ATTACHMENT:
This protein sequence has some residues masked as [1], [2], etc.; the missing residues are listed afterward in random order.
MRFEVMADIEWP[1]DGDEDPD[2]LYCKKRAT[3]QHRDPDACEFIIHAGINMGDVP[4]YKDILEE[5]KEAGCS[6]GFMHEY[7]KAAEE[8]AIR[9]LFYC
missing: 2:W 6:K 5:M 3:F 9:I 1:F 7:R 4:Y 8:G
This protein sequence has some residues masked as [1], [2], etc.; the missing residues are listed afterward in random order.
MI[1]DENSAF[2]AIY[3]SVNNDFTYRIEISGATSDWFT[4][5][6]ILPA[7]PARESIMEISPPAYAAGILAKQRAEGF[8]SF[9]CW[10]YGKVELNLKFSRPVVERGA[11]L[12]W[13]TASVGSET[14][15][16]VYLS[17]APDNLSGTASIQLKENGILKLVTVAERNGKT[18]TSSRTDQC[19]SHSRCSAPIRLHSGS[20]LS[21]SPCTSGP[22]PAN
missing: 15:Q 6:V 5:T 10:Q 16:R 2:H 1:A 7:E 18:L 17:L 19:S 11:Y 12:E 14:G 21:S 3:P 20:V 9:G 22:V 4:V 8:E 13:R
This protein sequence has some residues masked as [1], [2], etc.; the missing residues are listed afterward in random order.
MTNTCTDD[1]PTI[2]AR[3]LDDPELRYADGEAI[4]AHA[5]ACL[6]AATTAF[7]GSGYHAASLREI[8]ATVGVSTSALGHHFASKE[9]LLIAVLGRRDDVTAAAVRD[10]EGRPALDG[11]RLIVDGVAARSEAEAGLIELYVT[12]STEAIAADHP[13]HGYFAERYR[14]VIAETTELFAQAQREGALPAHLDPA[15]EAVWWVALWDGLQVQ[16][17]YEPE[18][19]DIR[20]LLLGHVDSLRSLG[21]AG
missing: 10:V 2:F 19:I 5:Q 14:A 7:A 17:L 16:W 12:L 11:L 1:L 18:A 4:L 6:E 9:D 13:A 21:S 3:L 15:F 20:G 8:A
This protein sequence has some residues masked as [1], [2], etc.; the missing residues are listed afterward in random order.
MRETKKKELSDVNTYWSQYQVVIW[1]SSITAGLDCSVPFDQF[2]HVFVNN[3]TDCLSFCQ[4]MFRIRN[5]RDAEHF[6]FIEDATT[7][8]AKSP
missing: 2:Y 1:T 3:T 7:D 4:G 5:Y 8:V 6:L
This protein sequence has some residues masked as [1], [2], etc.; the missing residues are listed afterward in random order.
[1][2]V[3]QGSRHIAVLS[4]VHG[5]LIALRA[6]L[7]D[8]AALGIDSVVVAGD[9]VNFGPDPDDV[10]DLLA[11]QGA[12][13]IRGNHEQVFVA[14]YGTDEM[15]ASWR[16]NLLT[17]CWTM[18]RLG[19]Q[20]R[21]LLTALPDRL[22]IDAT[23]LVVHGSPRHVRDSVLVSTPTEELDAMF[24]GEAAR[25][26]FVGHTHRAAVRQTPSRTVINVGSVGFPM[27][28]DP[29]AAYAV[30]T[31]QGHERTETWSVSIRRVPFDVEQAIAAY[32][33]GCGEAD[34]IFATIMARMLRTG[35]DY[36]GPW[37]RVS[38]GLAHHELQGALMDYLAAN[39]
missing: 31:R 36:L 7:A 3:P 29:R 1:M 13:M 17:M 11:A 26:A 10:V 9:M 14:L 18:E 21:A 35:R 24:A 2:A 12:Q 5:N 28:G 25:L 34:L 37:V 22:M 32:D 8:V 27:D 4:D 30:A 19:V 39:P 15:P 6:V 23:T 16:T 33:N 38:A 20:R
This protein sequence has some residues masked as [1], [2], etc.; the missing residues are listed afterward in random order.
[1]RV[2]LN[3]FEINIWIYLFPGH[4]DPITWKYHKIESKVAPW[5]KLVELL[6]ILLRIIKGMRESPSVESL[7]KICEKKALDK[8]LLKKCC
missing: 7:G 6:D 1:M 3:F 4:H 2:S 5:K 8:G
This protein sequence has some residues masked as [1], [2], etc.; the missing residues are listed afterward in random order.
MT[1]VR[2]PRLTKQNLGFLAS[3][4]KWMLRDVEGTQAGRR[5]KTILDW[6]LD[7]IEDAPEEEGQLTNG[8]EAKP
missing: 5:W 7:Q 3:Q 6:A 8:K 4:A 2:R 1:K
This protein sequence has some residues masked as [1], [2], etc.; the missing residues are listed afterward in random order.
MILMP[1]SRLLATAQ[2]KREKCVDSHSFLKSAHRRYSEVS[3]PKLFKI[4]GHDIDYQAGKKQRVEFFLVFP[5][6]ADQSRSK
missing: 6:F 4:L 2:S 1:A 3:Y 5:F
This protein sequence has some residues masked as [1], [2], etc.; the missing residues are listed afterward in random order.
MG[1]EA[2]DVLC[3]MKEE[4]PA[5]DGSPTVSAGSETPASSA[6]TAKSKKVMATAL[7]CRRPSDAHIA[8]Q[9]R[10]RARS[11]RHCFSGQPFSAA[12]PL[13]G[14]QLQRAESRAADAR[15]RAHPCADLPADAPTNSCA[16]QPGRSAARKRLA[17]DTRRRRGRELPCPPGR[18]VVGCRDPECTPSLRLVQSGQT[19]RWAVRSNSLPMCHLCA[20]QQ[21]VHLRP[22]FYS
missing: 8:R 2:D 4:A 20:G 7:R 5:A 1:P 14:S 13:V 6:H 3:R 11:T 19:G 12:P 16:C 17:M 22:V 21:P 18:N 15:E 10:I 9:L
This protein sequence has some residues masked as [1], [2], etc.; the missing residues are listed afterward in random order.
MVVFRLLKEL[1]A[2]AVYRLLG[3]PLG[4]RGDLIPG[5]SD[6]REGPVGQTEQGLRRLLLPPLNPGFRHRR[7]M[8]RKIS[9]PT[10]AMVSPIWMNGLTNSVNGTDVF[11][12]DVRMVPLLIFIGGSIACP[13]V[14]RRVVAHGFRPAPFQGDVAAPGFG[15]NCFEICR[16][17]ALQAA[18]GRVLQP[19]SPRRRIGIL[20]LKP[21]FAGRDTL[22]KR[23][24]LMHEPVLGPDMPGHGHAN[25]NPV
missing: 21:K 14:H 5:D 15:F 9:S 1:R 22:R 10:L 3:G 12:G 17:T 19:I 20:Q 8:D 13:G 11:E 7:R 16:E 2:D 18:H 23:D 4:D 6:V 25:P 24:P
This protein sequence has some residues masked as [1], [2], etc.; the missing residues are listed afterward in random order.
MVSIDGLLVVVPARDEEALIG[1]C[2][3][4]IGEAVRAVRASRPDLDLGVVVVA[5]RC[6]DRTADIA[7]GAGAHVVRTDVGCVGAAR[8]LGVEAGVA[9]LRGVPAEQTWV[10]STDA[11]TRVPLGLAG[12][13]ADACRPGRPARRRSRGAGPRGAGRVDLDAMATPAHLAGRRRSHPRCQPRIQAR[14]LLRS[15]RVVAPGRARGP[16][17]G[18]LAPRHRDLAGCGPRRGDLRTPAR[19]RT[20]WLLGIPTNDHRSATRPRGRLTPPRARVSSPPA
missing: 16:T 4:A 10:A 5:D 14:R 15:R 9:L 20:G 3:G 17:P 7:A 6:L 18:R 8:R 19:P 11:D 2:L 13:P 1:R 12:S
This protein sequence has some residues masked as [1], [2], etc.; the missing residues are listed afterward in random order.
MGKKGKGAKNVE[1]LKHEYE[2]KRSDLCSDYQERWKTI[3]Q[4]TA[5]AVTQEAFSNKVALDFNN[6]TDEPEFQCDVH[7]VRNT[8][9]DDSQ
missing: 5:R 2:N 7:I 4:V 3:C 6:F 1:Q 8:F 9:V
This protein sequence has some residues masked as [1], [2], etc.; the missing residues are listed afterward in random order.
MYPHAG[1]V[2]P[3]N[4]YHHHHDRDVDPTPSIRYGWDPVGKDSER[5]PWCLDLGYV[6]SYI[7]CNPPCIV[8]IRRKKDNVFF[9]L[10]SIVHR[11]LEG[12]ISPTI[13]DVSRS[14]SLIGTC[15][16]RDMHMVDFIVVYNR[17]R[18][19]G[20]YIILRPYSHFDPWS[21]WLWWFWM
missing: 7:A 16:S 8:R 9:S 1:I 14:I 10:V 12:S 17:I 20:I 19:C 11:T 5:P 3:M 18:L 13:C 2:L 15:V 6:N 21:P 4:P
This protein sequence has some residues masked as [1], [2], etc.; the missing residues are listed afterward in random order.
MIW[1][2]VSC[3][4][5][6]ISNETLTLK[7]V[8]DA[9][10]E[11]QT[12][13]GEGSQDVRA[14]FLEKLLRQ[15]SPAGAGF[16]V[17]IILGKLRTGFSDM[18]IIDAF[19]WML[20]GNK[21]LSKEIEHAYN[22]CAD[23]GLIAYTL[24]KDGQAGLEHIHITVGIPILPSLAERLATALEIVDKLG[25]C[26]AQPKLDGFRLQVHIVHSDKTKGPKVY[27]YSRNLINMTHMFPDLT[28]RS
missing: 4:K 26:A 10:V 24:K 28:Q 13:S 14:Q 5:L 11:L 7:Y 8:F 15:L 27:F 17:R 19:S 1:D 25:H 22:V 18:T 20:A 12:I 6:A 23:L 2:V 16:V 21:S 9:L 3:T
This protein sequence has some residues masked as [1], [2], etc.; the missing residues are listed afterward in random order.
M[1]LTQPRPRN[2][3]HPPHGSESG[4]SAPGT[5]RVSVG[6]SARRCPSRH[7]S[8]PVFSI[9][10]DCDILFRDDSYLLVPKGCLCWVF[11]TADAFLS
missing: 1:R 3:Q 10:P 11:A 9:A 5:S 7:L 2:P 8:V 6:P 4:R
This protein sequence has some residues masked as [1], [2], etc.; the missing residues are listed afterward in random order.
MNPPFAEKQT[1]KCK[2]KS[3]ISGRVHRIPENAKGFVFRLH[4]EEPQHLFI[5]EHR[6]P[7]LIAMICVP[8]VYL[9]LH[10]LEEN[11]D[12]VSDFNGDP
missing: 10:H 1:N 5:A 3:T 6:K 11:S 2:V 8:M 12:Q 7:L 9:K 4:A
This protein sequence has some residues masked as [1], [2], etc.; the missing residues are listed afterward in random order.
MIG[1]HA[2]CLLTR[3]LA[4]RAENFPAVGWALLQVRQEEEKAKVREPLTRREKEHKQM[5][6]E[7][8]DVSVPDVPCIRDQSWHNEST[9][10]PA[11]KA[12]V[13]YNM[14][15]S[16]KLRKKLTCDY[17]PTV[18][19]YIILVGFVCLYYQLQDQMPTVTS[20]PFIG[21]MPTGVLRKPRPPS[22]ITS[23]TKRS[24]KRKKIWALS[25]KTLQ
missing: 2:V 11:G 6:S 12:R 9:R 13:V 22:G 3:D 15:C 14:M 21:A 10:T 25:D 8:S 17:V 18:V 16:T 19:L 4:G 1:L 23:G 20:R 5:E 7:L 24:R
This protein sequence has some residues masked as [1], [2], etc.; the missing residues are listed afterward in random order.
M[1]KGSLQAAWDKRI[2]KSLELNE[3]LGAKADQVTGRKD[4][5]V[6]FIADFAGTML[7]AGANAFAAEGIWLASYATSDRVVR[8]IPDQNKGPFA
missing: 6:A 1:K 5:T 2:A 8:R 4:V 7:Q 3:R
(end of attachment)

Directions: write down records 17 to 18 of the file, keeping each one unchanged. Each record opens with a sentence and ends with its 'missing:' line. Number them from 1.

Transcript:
This protein sequence has some residues masked as [1], [2], etc.; the missing residues are listed afterward in random order.
MIG[1]HA[2]CLLTR[3]LA[4]RAENFPAVGWALLQVRQEEEKAKVREPLTRREKEHKQM[5][6]E[7][8]DVSVPDVPCIRDQSWHNEST[9][10]PA[11]KA[12]V[13]YNM[14][15]S[16]KLRKKLTCDY[17]PTV[18][19]YIILVGFVCLYYQLQDQMPTVTS[20]PFIG[21]MPTGVLRKPRPPS[22]ITS[23]TKRS[24]KRKKIWALS[25]KTLQ
missing: 2:V 11:G 6:S 12:R 9:R 13:V 22:G 3:D 15:C 14:M 21:A 10:T 25:D 8:S 17:V 18:V 16:T 19:L 4:G 1:L 23:G 20:R 5:E 7:L 24:R
This protein sequence has some residues masked as [1], [2], etc.; the missing residues are listed afterward in random order.
M[1]KGSLQAAWDKRI[2]KSLELNE[3]LGAKADQVTGRKD[4][5]V[6]FIADFAGTML[7]AGANAFAAEGIWLASYATSDRVVR[8]IPDQNKGPFA
missing: 6:A 1:K 5:T 2:A 8:R 4:V 7:Q 3:R